However, the program was met with controversy from some United employees due to the concern United was prioritizing the paint jobs over employees. At the time of the announcement, the airline was reportedly laying off employees and the painting work was not being completed in-house and was outsourced to contractors.
“We cannot just do the painting ourselves. We used to do touchups at some stations, but we are talking about aircraft that really need paint,” a United maintenance worker told reporters at the time. “This isn’t a vanity project and should never have been put off in the first place.”
“To clarify the purpose of our paint line activity in 2021, the objective is only to address the appearance of aircraft that are in poor paint condition,” a United pilot explained. “They will of course receive the new livery but that is not the driving goal of the painting that will be accomplished during 2021.”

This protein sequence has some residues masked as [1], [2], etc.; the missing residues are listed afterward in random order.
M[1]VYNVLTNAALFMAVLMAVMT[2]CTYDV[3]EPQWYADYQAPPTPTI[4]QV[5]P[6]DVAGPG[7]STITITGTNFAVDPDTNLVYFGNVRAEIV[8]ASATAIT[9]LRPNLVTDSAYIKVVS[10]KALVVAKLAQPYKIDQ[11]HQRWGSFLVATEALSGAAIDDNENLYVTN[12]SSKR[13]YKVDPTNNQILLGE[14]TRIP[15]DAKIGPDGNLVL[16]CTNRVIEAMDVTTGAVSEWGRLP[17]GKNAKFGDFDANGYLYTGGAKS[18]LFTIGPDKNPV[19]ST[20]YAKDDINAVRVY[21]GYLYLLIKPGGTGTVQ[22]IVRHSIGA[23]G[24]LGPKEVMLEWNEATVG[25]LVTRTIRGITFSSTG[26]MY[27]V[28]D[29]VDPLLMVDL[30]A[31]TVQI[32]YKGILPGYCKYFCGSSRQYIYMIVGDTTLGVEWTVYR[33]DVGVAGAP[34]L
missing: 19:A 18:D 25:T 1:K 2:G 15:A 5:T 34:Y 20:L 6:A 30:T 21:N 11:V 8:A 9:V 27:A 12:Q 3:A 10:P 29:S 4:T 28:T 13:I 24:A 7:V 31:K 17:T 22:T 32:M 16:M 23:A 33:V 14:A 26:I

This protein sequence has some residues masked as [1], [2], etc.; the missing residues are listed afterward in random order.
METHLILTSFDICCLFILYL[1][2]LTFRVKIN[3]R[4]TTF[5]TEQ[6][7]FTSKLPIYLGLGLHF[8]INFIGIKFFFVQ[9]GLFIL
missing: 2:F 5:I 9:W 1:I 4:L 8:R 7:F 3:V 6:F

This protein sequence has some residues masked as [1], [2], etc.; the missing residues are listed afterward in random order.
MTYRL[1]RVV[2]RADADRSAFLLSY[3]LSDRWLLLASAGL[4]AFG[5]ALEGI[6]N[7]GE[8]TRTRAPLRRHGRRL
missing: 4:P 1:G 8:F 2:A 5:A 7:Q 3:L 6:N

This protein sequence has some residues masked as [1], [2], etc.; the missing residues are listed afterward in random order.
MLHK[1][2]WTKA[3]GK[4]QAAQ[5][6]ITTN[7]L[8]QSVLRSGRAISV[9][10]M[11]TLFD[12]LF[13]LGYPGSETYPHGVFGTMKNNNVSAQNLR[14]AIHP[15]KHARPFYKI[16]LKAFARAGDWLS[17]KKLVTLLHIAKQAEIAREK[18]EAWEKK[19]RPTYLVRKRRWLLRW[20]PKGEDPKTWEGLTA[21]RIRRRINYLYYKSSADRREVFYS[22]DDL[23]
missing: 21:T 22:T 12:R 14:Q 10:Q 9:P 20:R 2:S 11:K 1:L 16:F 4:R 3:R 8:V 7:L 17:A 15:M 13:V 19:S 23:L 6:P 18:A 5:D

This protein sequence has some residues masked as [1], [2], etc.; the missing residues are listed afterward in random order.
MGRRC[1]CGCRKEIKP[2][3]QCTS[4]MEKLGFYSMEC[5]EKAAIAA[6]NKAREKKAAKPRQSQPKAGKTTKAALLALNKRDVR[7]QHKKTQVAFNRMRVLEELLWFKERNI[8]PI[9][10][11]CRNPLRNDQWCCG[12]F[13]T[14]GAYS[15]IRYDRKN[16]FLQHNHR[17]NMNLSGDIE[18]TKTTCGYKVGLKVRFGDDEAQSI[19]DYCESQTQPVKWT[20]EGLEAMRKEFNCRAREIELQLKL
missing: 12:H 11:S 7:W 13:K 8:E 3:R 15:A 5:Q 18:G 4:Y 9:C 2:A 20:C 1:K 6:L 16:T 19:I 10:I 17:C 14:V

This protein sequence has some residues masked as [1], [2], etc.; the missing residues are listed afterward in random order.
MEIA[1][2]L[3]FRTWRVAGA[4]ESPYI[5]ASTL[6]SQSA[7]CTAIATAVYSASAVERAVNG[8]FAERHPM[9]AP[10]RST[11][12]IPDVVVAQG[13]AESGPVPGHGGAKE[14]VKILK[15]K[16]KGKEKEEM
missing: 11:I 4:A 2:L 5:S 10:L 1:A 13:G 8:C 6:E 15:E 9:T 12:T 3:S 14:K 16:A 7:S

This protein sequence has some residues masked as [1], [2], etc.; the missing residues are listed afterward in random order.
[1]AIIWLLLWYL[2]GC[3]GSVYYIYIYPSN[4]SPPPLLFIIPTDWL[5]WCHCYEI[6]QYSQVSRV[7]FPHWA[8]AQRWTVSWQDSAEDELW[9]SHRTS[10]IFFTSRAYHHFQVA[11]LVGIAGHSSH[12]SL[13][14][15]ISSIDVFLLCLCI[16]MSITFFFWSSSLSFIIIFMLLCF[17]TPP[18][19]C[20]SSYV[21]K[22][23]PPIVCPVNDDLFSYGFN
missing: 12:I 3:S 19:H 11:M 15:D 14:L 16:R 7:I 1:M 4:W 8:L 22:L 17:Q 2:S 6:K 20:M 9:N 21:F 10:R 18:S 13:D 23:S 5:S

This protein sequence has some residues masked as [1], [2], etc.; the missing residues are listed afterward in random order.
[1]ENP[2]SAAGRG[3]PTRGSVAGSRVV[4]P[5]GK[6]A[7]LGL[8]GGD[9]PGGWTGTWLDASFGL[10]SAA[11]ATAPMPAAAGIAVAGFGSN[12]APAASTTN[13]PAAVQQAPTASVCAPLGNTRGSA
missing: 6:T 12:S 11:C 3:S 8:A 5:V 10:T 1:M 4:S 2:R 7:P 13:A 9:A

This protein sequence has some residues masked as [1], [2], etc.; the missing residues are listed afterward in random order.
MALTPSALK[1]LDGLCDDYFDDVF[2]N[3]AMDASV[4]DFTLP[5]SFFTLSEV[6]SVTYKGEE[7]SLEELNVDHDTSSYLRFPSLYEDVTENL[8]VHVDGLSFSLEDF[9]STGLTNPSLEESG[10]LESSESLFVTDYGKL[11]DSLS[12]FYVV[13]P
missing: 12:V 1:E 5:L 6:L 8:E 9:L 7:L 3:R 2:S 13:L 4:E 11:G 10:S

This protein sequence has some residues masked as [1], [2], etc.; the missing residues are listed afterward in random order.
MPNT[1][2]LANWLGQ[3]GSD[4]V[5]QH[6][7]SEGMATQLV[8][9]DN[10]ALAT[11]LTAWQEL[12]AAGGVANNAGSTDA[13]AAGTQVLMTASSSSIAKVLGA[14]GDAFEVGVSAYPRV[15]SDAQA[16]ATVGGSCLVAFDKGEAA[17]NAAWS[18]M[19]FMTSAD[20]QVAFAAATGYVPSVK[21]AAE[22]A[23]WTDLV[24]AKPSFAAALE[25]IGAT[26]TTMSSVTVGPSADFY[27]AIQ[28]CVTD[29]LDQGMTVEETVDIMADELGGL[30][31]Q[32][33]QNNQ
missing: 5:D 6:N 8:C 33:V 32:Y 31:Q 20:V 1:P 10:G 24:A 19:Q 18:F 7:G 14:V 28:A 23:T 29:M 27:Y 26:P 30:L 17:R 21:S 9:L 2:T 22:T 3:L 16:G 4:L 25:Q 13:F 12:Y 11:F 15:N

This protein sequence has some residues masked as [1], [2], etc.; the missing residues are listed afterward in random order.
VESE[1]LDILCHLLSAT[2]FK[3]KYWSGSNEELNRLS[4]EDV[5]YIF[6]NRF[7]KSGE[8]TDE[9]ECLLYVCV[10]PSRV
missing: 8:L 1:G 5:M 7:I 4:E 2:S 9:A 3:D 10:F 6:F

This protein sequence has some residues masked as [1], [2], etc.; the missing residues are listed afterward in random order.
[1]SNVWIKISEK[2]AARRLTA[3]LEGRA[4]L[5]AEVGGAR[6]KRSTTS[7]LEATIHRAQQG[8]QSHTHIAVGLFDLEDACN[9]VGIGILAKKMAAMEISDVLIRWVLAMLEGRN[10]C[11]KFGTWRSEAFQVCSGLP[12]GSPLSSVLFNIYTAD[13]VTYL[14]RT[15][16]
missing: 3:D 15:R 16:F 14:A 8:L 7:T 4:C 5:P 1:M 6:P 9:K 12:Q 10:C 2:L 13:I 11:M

Additionally, if paint issues remain unresolved long enough, they can turn into maintenance issues. At the time, some noted that many of the aircraft required new paint jobs.
Paint Material Shortages, Inflation
Late last year, it was reported that the coatings industry was beginning to see a shortage and price surge in paint. Apart from the ongoing effects of the COVID-19 pandemic, the industry witnessed both a surge a demand from do-it-yourselfers stuck at home, a Texas freeze and worsening supply chain issues.
At the time, the Federal Reserve said that the higher inflation was only “transitory” or temporary and appeared to be showing signs of abating. The central bank’s report was backed by White House officials, who also state that while they’re sensitive to the rising prices, they foresee that supply chain issues will soon subside, having observed the slight downward trend in hardware, lumber and other building materials.